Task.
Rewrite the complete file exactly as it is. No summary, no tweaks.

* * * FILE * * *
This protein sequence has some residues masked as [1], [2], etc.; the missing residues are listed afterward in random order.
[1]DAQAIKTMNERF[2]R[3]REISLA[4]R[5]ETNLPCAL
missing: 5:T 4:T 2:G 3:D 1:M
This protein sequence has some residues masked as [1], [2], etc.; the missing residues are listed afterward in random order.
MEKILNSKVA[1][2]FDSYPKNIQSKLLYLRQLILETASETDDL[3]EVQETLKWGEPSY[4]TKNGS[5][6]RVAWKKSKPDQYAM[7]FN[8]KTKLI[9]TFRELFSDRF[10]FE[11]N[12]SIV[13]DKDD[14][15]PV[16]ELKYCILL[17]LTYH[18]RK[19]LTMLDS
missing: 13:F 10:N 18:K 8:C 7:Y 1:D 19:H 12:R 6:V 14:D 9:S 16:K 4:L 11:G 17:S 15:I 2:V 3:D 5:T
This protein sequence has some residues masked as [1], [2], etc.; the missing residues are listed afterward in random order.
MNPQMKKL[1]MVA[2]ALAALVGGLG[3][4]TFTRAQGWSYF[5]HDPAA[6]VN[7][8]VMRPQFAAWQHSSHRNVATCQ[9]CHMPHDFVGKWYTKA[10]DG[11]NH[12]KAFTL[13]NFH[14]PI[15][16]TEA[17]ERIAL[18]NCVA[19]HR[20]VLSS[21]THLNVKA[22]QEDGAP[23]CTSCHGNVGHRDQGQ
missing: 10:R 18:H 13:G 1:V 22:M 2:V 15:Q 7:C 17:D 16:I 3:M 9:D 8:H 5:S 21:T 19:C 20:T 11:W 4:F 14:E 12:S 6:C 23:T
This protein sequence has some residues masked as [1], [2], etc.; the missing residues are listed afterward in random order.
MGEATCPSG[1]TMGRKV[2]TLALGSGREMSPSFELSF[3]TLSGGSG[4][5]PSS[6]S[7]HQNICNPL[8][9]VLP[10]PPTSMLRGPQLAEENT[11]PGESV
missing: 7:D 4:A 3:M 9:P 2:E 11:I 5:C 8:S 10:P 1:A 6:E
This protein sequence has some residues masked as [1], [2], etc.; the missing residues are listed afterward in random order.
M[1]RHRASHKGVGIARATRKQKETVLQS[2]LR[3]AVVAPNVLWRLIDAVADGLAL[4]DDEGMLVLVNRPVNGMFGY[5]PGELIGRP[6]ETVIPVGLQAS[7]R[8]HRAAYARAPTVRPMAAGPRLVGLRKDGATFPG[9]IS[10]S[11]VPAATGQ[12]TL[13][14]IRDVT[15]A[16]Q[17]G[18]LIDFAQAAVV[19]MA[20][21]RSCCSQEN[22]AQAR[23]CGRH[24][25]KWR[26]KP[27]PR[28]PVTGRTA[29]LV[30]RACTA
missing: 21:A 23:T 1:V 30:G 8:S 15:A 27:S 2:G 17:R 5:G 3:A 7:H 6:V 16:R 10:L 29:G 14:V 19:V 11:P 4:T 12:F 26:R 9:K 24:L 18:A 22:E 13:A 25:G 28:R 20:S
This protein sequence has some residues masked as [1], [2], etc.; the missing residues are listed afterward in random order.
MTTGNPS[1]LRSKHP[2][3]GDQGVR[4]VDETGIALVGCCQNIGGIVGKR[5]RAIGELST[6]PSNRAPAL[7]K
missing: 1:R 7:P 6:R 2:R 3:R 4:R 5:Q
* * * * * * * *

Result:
This protein sequence has some residues masked as [1], [2], etc.; the missing residues are listed afterward in random order.
[1]DAQAIKTMNERF[2]R[3]REISLA[4]R[5]ETNLPCAL
missing: 5:T 4:T 2:G 3:D 1:M
This protein sequence has some residues masked as [1], [2], etc.; the missing residues are listed afterward in random order.
MEKILNSKVA[1][2]FDSYPKNIQSKLLYLRQLILETASETDDL[3]EVQETLKWGEPSY[4]TKNGS[5][6]RVAWKKSKPDQYAM[7]FN[8]KTKLI[9]TFRELFSDRF[10]FE[11]N[12]SIV[13]DKDD[14][15]PV[16]ELKYCILL[17]LTYH[18]RK[19]LTMLDS
missing: 13:F 10:N 18:K 8:C 7:Y 1:D 19:H 12:R 6:V 14:D 9:S 16:K 4:L 11:G 17:S 15:I 2:V 3:D 5:T
This protein sequence has some residues masked as [1], [2], etc.; the missing residues are listed afterward in random order.
MNPQMKKL[1]MVA[2]ALAALVGGLG[3][4]TFTRAQGWSYF[5]HDPAA[6]VN[7][8]VMRPQFAAWQHSSHRNVATCQ[9]CHMPHDFVGKWYTKA[10]DG[11]NH[12]KAFTL[13]NFH[14]PI[15][16]TEA[17]ERIAL[18]NCVA[19]HR[20]VLSS[21]THLNVKA[22]QEDGAP[23]CTSCHGNVGHRDQGQ
missing: 10:R 18:H 13:G 1:V 22:M 2:V 15:Q 7:C 17:D 16:I 3:M 9:D 8:H 5:S 21:T 19:C 20:T 11:W 4:F 14:E 12:S 6:C 23:T
This protein sequence has some residues masked as [1], [2], etc.; the missing residues are listed afterward in random order.
MGEATCPSG[1]TMGRKV[2]TLALGSGREMSPSFELSF[3]TLSGGSG[4][5]PSS[6]S[7]HQNICNPL[8][9]VLP[10]PPTSMLRGPQLAEENT[11]PGESV
missing: 7:D 4:A 3:M 9:P 2:E 11:I 5:C 8:S 10:P 1:A 6:E
This protein sequence has some residues masked as [1], [2], etc.; the missing residues are listed afterward in random order.
M[1]RHRASHKGVGIARATRKQKETVLQS[2]LR[3]AVVAPNVLWRLIDAVADGLAL[4]DDEGMLVLVNRPVNGMFGY[5]PGELIGRP[6]ETVIPVGLQAS[7]R[8]HRAAYARAPTVRPMAAGPRLVGLRKDGATFPG[9]IS[10]S[11]VPAATGQ[12]TL[13][14]IRDVT[15]A[16]Q[17]G[18]LIDFAQAAVV[19]MA[20][21]RSCCSQEN[22]AQAR[23]CGRH[24][25]KWR[26]KP[27]PR[28]PVTGRTA[29]LV[30]RACTA
missing: 21:A 23:T 1:V 30:G 8:S 15:A 27:S 2:G 17:R 5:G 3:A 7:H 6:V 16:R 10:L 29:G 14:V 19:V 11:P 4:T 12:F 26:R 9:K 24:L 18:A 22:E 13:A 25:G 28:R 20:S
This protein sequence has some residues masked as [1], [2], etc.; the missing residues are listed afterward in random order.
MTTGNPS[1]LRSKHP[2][3]GDQGVR[4]VDETGIALVGCCQNIGGIVGKR[5]RAIGELST[6]PSNRAPAL[7]K
missing: 1:R 7:P 6:R 2:R 3:R 4:R 5:Q